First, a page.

Does immigration stop demographic change?
Germany's population is shrinking. Immigration could make up for that - right? A population researcher explains why this is not so simple.
Every year more people die than children are born in Germany. Can the admittance of migrants offset demographic change? This question is answered by the demographer Reiner Klingholz, Director of the Berlin Institute for Population and Development.
Mr. Klingholz, can immigration solve the demographic problems in Germany?
That depends on which aspect of demographic change you’re considering. If you see shrinking population as a problem, immigration can of course counteract that. At present we need around 200,000 immigrants per year to keep the population stable. Over time there would have to be more. The question is: Do you want to keep the population stable? That’s not an end in itself. Demographic change brings with it other problems, such as on the labour market. Immigration can help there too. But this is more difficult because it’s not about the pure numbers, but also about the skills of the immigrants.
We would have to adjust retirement age to increased life expectancy.
What would be needed to attract more qualified workers to Germany?
We should orient ourselves more along the lines of countries like Canada or Australia. Go out and “recruit” skilled personnel and set up a platform that is understandable and accessible around the world. It would have to explain exactly how immigration is regulated in Germany and in what sectors skilled workers are sought. In addition, the platform should present job offers and prepare people for what awaits them in Germany – for example, by providing language courses in their countries of origin.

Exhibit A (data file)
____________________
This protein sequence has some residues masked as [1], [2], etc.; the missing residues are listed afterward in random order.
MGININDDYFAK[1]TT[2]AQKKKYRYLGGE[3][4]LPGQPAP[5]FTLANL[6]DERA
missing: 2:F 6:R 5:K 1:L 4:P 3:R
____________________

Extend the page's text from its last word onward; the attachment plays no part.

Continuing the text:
What else could Germany do to counter demographic change?
First, raise the retirement age. Life expectancy is increasing, and this increase in healthy years of life needs to be somehow financed. It would be best to couple retirement age with increasing life expectancy. Today, we work on average for 40 years and are in retirement for 20. This ratio of two to one should be maintained. It can be anchored in law – several Scandinavian countries have done so. I think that’s a very elegant solution, because then politicians don’t have to argue every four years about the retirement age.
Second, invest in education. The younger generations, which will have to shoulder the rising costs of the system, should be trained to generate the necessary revenues.
Third, get more women into the job market, not just part-time. This would of course have to be made possible through family policy.
Interview: Helen Sibum